On Thursday, Scotch voters will vote on independence from Britain, and if the polls are right, and human stupidity triumphs as usual, there is a good chance they will chose secession. I guess I've already hinted that I think this is a bad idea. I can't think of another occasion on which a nation, united in language and culture for hundreds of years, has decided to tear itself apart on such a flimsy pretext - essentially, so far as I can see, because Scots watched one too many Mel Gibson movies.
The partition of India was much better motivated, but equally idiotic and certainly more catastrophic, at least in the short run. Pakistan was essentially the creation of one man, Muhammad Ali Jinnah. His rationale was that it would be intolerable for Muslims to live in a democratic nation where they would be outnumbered and outvoted by Hindus.
The idea of partition was disliked by many thoughtful British, essentially all Americans, and many others. Britain agreed to it, I imagine, because it was too exhausted to mediate an alternative and perhaps because it hoped to exploit its old colonial tactic of pitting Hindu against Muslim.
American journalist Margaret Bourke-White scored an early interview with Jinnah and was not impressed:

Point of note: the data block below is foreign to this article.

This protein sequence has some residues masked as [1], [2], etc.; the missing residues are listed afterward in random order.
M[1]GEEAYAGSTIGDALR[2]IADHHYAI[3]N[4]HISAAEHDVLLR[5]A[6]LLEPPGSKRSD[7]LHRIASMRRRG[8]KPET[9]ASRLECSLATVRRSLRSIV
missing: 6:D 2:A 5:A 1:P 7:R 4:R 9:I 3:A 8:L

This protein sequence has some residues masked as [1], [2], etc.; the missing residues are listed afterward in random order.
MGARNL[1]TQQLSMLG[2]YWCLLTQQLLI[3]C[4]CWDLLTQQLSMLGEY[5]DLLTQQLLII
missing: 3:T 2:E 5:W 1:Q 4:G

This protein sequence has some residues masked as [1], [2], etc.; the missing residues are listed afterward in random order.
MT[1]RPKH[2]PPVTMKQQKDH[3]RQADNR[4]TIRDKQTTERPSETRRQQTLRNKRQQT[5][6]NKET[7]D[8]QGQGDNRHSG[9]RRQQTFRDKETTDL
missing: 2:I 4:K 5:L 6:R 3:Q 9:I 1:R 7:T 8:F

Jinnah’s expectation of US aid for Pakistan, American officials’ concerns about anti-Americanism, and Bourke-White’s cynicism about Pakistani objectives around the time of the country’s inception together seem like the prologue to a story with many repetitions. The Life correspondent discerned in Pakistan a persistently voiced “hope of tapping the US treasury,” which led her to wonder “whether the purpose was to bolster the world against Bolshevism or to bolster Pakistan’s own uncertain position as a new political entity.”
Ultimately, in Bourke-White’s opinion, “it was more nearly related to the even more significant bankruptcy of ideas in the new Muslim state— a nation drawing its spurious warmth from the embers of an antique religious fanaticism, fanned into a new blaze.” 4
Haqqani, Husain (2013-11-05). Magnificent Delusions: Pakistan, the United States, and an Epic History of Misunderstanding (pp. 10-11). PublicAffairs. Kindle Edition.
Events have hardly proved her wrong.